Introduction to the Medieval Mystics of Europe

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Paul E. Szarmach
SUNY Press, 1984 - Religion - 376 pages
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The European Middle Ages bequeathed to the world a legacy of spiritual and intellectual brilliance that has shaped many of the ideals, preconceptions, and institutions we now take for granted. An Introduction to the Medieval Mystics of Europe examines this phenomenon in vivid and scholarly accounts of the lives and achievements of those men and women whose genius most inspired their own and subsequent ages. These great mystics explored and consciously realized the relationship between human life and unconditioned transcendence.

Representing both the contemplative and scholastic traditions, the mystics in these studies often found their solutions to ultimate questions in radically different ways. Some of them, such as Eckhart, Aquinas, and Cusa, may already be familiar, and here the reader will benefit from a new approach and summary of extensive research. Others, such as Smaragdus and several of the women mystics, are little known even to specialists. Finally, and unusually for a study of European mysticism, the influence of Spanish Kabbalists is discussed in relation to the Zohar and two figures from the mystical school of Safed, Cordovero and Luria.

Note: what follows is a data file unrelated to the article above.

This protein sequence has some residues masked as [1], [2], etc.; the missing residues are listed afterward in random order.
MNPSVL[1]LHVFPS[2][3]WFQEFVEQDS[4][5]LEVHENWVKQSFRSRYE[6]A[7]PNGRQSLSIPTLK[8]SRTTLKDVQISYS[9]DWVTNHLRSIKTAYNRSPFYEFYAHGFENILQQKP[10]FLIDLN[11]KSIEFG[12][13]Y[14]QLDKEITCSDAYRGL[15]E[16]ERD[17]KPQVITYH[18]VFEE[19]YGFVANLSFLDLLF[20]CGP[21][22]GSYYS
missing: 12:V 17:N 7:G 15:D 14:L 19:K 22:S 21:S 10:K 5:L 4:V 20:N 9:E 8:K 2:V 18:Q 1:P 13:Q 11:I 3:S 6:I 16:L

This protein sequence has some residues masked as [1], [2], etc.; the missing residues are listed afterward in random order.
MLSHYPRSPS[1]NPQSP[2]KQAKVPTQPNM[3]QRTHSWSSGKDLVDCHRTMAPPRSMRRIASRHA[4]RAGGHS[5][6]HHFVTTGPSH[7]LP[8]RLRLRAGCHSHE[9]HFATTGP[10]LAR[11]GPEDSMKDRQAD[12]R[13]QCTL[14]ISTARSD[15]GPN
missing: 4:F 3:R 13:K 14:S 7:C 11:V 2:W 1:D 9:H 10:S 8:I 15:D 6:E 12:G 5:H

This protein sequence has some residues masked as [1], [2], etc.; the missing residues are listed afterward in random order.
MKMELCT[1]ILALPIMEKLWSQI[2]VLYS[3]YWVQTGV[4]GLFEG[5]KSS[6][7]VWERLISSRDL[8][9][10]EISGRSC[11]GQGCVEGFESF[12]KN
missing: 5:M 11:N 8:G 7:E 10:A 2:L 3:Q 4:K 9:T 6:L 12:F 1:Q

Though the essays focus on individuals, the cultural and social implications of their lives and work are never ignored, for the mystic way did not exist separately from the rest of medieval life; it functioned as an integral part of the whole, influencing the development of Christian and Jewish religions in both their internal and external forms.
 

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Contents

Introduction
1
Augustine
19
Smaragdus
37
Neoplatonism and the Mysticism of William of St Thierry
53
W St Bernard the Canticle of Canticles and Mystical Poetry
77
Jewish Mysticism in Medieval Spain
97
Friar Thomas
135
Writer and Mystic
195
An Introduction
237
John Tauler
259
The Cloud of Unknowing
273
Nicholas of Cusas The Vision of God
293
Jewish Mysticism in the Sixteenth Century
313
Notes
331
Index
371
Copyright

Margery Kempe
217

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About the author (1984)

Paul E. Szarmach teaches at SUNY, Binghamton and directs its Center for Medieval and Early Renaissance Studies. Author of numerous articles, he has also edited Aspects of Jewish Culture in the Middle Ages, The Critical Edition of Vercelli Homilies IX-XXIII, and co-edited The Old English Homily and Its Backgrounds, and The Alliterative Tradition in the Fourteenth Century.

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